Technologies Must Connect Quickly With Public to Thrive

By Karl Vilacoba

Connected vehicle technologies have the potential to transform the driving experience in the century ahead. They may also have the potential to fizzle out before they really get started.

Inventions like these live or die by the enthusiasm of their earliest adopters. Their success depends on the quick spread of related technologies, and promoting early buy-in is tough work. Think of the first radio stations, broadcasting across miles of landscapes to populations that didn’t own radios. Likewise, a connected car can’t “talk” to a mute car. Generating an initial flow of information – enough to hook the first wave of users and influence them to spread the word to friends and family – will be crucial.

This is a dilemma explored in a 2008 study by the Center for Automotive Research (CAR), which looked at some of the upsides, costs and obstacles to building a connected auto fleet and road system in the U.S. The report compared the situation to the advent of cell phones a decade ago, but noted an important difference – cell phones could at least call hard lines. Without other cars or infrastructure to interact with, connected vehicle technologies are useless.

Sources I spoke to for my article, “Car-Respondence,” stressed the importance of retrofitting older cars, at least to a point that they can transmit a basic level of information. Again, that will be difficult – people won’t shell out money for the equipment unless they’re convinced it’s worth it.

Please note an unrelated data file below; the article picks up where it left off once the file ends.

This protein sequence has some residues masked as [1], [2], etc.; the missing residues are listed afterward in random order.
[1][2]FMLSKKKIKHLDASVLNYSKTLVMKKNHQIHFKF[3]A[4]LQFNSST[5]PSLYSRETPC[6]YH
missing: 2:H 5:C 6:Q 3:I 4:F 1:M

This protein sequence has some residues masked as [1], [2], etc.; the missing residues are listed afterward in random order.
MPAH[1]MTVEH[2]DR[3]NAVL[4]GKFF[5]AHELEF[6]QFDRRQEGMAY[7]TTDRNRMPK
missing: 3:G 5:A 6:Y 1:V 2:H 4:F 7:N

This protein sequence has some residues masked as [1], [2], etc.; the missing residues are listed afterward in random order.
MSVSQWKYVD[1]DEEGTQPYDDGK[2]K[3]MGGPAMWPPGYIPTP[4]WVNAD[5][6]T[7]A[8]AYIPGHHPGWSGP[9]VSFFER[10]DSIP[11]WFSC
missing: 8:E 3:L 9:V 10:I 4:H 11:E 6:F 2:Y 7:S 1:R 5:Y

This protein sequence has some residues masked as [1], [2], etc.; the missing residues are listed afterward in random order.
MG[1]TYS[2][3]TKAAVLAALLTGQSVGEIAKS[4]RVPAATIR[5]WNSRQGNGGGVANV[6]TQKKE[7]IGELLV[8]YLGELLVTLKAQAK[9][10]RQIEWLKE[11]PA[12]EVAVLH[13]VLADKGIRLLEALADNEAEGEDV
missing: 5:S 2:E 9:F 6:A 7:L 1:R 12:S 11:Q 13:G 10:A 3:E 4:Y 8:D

Perhaps the best way to accomplish a mass retrofit is to package the technology with gadgets that do other things – as a bonus feature of a satellite radio or an app in a BlackBerry, for instance. Once people get the taste for it, and the quantity of information transmitted begins to make a difference, they’ll be more likely to buy cars outfitted with the most cutting-edge capabilities of the day.

Some predict connectivity and hybridization/electrification are the two most profound changes the auto industry will see in the years ahead. This could be a big opportunity for Detroit -- oft-criticized as lagging a step behind the world’s automakers -- to take the lead and get back its Motor City mojo.